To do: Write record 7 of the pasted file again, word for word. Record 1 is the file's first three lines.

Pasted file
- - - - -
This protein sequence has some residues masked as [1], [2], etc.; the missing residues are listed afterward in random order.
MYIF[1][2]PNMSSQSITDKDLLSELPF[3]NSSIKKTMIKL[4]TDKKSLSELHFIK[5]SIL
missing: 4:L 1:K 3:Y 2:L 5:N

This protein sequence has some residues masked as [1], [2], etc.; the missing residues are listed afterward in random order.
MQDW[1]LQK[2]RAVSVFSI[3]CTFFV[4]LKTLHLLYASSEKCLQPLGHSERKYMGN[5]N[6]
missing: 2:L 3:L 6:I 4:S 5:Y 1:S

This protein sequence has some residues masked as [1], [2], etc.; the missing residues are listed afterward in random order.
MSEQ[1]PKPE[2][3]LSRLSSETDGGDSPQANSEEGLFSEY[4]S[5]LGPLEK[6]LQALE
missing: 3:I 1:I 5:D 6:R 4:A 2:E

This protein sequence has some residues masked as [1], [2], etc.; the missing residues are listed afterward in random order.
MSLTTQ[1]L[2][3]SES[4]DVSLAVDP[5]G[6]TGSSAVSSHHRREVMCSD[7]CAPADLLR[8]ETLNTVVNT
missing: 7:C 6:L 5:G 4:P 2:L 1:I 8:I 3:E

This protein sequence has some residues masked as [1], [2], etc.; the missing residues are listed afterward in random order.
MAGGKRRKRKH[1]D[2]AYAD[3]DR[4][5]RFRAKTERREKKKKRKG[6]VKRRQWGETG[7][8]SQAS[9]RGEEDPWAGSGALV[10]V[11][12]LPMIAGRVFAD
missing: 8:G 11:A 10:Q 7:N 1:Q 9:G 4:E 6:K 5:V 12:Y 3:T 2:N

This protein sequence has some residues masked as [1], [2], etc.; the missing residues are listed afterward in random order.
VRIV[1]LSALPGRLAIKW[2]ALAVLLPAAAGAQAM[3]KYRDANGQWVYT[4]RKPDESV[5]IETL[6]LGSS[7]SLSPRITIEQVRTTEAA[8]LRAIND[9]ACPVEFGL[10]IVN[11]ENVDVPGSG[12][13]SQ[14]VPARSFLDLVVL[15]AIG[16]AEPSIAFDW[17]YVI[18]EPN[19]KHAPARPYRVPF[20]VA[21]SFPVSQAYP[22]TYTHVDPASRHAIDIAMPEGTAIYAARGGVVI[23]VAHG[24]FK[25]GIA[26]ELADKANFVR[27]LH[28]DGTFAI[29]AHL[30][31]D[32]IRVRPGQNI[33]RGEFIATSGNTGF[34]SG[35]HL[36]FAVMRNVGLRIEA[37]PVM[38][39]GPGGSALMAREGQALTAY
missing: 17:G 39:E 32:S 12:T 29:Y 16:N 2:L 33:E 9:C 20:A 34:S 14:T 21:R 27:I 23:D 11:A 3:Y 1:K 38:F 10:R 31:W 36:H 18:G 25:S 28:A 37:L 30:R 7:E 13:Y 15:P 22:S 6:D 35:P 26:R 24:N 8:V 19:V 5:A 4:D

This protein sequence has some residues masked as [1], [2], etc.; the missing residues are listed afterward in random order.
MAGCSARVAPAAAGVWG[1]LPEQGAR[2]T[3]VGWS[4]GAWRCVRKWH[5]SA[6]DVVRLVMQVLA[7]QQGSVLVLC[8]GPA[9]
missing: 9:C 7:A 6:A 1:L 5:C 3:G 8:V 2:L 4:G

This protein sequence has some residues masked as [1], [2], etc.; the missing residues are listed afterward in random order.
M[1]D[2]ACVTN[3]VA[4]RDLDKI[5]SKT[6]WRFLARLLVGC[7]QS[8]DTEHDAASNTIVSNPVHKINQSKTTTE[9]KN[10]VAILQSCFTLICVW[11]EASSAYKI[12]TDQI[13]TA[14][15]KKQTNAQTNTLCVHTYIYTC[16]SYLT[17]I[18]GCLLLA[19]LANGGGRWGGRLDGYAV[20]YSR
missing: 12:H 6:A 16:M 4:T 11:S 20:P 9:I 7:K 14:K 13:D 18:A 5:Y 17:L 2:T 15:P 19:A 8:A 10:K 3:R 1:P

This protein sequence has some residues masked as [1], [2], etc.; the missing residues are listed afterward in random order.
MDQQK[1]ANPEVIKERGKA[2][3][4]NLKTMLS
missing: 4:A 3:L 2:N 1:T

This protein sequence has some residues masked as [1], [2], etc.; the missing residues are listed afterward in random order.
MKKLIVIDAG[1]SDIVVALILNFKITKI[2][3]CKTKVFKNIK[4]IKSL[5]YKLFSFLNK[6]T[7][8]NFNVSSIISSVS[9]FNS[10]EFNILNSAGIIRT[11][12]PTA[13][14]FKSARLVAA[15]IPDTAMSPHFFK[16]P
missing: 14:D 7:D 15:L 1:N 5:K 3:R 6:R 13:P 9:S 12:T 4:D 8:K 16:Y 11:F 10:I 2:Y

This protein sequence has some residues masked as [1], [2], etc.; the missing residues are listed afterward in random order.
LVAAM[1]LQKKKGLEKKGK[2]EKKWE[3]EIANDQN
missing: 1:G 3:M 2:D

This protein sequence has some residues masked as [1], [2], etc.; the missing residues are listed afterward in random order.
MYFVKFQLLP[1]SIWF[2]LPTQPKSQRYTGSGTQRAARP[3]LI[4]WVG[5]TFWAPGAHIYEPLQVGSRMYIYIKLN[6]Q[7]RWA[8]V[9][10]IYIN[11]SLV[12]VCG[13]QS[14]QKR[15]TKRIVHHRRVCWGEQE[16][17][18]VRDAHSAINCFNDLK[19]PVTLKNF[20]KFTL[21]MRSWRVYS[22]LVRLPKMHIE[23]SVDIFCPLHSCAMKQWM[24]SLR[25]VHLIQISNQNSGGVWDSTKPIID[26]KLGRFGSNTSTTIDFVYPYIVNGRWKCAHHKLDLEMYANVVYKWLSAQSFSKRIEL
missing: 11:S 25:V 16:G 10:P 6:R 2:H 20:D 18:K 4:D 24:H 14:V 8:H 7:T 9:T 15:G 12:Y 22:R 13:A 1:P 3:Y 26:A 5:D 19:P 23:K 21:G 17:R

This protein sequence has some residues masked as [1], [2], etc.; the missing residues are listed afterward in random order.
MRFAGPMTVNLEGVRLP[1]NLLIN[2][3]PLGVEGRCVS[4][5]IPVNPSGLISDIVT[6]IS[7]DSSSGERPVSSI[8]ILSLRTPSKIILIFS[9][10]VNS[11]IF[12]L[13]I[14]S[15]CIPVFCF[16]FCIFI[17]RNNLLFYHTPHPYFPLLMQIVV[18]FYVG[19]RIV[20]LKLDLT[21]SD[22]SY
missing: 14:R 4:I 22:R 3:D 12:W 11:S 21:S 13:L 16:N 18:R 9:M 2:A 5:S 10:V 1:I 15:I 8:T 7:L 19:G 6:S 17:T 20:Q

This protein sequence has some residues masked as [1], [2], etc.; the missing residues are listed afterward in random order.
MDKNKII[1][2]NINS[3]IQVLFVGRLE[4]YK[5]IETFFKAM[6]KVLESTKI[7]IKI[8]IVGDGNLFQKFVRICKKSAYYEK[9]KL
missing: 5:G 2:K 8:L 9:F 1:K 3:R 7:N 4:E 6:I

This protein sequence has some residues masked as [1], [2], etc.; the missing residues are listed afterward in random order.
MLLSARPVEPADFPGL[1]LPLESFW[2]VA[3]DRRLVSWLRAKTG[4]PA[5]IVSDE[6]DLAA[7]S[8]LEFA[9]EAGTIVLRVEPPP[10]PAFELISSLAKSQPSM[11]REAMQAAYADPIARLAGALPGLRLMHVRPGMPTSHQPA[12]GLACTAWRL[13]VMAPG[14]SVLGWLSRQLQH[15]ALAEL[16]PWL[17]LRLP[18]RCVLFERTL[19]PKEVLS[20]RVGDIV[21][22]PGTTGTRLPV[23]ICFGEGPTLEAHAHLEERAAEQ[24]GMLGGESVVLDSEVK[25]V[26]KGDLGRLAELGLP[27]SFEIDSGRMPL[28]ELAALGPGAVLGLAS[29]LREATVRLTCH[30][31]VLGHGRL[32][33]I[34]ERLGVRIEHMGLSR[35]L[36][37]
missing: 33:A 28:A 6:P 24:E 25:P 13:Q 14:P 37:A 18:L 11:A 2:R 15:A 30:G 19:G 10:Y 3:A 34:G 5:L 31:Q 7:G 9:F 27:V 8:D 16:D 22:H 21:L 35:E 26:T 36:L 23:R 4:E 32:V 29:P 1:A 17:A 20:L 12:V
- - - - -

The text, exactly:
This protein sequence has some residues masked as [1], [2], etc.; the missing residues are listed afterward in random order.
MAGCSARVAPAAAGVWG[1]LPEQGAR[2]T[3]VGWS[4]GAWRCVRKWH[5]SA[6]DVVRLVMQVLA[7]QQGSVLVLC[8]GPA[9]
missing: 9:C 7:A 6:A 1:L 5:C 3:G 8:V 2:L 4:G